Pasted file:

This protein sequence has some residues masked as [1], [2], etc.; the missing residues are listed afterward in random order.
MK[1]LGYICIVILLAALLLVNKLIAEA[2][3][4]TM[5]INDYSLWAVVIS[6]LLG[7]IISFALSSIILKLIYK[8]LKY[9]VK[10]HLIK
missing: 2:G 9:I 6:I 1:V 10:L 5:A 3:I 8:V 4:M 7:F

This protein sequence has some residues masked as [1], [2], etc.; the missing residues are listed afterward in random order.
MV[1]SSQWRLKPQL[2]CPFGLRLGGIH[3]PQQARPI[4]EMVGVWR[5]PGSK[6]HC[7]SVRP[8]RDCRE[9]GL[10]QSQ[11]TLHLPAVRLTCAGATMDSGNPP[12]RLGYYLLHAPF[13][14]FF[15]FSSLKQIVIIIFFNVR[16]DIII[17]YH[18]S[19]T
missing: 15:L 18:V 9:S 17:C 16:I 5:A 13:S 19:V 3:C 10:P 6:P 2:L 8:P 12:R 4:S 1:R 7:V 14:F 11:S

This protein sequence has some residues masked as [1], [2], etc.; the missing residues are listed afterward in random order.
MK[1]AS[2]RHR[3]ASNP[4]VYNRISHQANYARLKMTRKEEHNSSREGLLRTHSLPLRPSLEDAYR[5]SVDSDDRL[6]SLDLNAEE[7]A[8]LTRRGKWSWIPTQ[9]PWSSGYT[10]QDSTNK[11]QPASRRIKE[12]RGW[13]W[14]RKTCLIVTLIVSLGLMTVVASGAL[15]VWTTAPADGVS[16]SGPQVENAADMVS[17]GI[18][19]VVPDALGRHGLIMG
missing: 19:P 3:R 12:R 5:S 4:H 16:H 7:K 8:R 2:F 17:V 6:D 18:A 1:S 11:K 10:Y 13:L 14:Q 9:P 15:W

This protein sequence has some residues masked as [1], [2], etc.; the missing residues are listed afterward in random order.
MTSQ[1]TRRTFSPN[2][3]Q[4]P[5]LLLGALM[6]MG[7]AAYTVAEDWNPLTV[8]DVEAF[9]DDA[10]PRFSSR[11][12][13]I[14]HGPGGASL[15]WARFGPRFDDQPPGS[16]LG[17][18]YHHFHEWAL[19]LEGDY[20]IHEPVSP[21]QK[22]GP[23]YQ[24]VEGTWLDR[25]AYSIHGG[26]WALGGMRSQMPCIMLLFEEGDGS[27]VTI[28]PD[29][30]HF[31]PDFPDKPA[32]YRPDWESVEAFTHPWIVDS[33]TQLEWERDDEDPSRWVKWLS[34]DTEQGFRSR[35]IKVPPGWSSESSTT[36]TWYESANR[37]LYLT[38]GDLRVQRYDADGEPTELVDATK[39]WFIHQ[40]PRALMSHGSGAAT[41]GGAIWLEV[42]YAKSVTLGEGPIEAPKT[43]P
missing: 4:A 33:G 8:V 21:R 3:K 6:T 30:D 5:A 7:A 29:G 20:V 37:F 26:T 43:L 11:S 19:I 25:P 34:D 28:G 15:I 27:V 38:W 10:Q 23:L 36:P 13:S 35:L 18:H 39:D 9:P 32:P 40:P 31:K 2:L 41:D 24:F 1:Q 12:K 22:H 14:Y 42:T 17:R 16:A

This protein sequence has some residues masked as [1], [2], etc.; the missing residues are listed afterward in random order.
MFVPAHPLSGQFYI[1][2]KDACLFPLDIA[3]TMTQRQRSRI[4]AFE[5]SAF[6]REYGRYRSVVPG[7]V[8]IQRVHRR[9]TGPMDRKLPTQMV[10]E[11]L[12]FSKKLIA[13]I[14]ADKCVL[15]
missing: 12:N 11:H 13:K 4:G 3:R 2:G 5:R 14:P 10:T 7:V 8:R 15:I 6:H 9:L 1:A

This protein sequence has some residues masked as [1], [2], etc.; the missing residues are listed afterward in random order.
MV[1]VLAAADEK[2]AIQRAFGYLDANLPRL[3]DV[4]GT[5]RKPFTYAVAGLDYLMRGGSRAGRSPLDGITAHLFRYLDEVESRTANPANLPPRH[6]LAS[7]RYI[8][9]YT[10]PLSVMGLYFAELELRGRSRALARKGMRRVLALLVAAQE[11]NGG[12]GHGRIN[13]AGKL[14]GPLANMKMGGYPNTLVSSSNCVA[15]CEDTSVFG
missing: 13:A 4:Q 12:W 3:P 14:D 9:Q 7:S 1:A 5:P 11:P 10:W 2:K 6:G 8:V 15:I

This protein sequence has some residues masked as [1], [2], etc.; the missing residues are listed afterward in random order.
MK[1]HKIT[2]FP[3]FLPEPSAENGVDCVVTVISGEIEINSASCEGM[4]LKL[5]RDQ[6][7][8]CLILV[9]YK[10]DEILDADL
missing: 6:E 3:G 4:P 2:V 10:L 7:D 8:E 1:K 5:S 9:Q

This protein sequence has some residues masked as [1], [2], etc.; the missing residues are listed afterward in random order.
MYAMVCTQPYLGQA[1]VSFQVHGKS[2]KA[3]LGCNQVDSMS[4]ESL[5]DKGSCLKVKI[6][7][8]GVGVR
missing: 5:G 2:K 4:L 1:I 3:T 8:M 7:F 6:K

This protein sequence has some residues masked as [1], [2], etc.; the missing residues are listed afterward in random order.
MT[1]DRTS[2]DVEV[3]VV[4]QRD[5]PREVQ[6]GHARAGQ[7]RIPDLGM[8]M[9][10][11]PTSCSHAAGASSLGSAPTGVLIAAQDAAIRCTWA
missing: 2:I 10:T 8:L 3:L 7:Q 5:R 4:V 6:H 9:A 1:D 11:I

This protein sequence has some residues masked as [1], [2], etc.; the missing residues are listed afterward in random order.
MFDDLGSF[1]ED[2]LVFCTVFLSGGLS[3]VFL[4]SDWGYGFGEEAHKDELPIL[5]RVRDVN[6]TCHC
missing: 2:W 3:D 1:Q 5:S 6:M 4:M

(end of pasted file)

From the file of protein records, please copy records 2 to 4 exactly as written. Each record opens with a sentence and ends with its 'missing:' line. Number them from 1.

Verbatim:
This protein sequence has some residues masked as [1], [2], etc.; the missing residues are listed afterward in random order.
MV[1]SSQWRLKPQL[2]CPFGLRLGGIH[3]PQQARPI[4]EMVGVWR[5]PGSK[6]HC[7]SVRP[8]RDCRE[9]GL[10]QSQ[11]TLHLPAVRLTCAGATMDSGNPP[12]RLGYYLLHAPF[13][14]FF[15]FSSLKQIVIIIFFNVR[16]DIII[17]YH[18]S[19]T
missing: 15:L 18:V 9:S 17:C 16:I 5:A 13:S 19:V 3:C 10:P 6:P 2:L 8:P 12:R 4:S 1:R 7:V 14:F 11:S

This protein sequence has some residues masked as [1], [2], etc.; the missing residues are listed afterward in random order.
MK[1]AS[2]RHR[3]ASNP[4]VYNRISHQANYARLKMTRKEEHNSSREGLLRTHSLPLRPSLEDAYR[5]SVDSDDRL[6]SLDLNAEE[7]A[8]LTRRGKWSWIPTQ[9]PWSSGYT[10]QDSTNK[11]QPASRRIKE[12]RGW[13]W[14]RKTCLIVTLIVSLGLMTVVASGAL[15]VWTTAPADGVS[16]SGPQVENAADMVS[17]GI[18][19]VVPDALGRHGLIMG
missing: 19:P 3:R 12:R 5:S 4:H 16:H 7:K 8:R 2:F 17:V 6:D 18:A 1:S 11:K 10:Y 13:L 14:Q 9:P 15:W

This protein sequence has some residues masked as [1], [2], etc.; the missing residues are listed afterward in random order.
MTSQ[1]TRRTFSPN[2][3]Q[4]P[5]LLLGALM[6]MG[7]AAYTVAEDWNPLTV[8]DVEAF[9]DDA[10]PRFSSR[11][12][13]I[14]HGPGGASL[15]WARFGPRFDDQPPGS[16]LG[17][18]YHHFHEWAL[19]LEGDY[20]IHEPVSP[21]QK[22]GP[23]YQ[24]VEGTWLDR[25]AYSIHGG[26]WALGGMRSQMPCIMLLFEEGDGS[27]VTI[28]PD[29][30]HF[31]PDFPDKPA[32]YRPDWESVEAFTHPWIVDS[33]TQLEWERDDEDPSRWVKWLS[34]DTEQGFRSR[35]IKVPPGWSSESSTT[36]TWYESANR[37]LYLT[38]GDLRVQRYDADGEPTELVDATK[39]WFIHQ[40]PRALMSHGSGAAT[41]GGAIWLEV[42]YAKSVTLGEGPIEAPKT[43]P
missing: 4:A 33:G 8:V 21:R 3:K 6:T 30:D 5:A 7:A 29:G 20:V 37:F 26:T 43:L 11:S 19:I 25:P 34:D 28:G 15:I 27:V 38:W 10:Q 23:L 36:P 13:S 35:L 18:H 39:D 9:P 32:P 40:P 31:K 2:L 41:D 24:F 1:Q 12:K 22:H 14:Y 42:T 17:R 16:A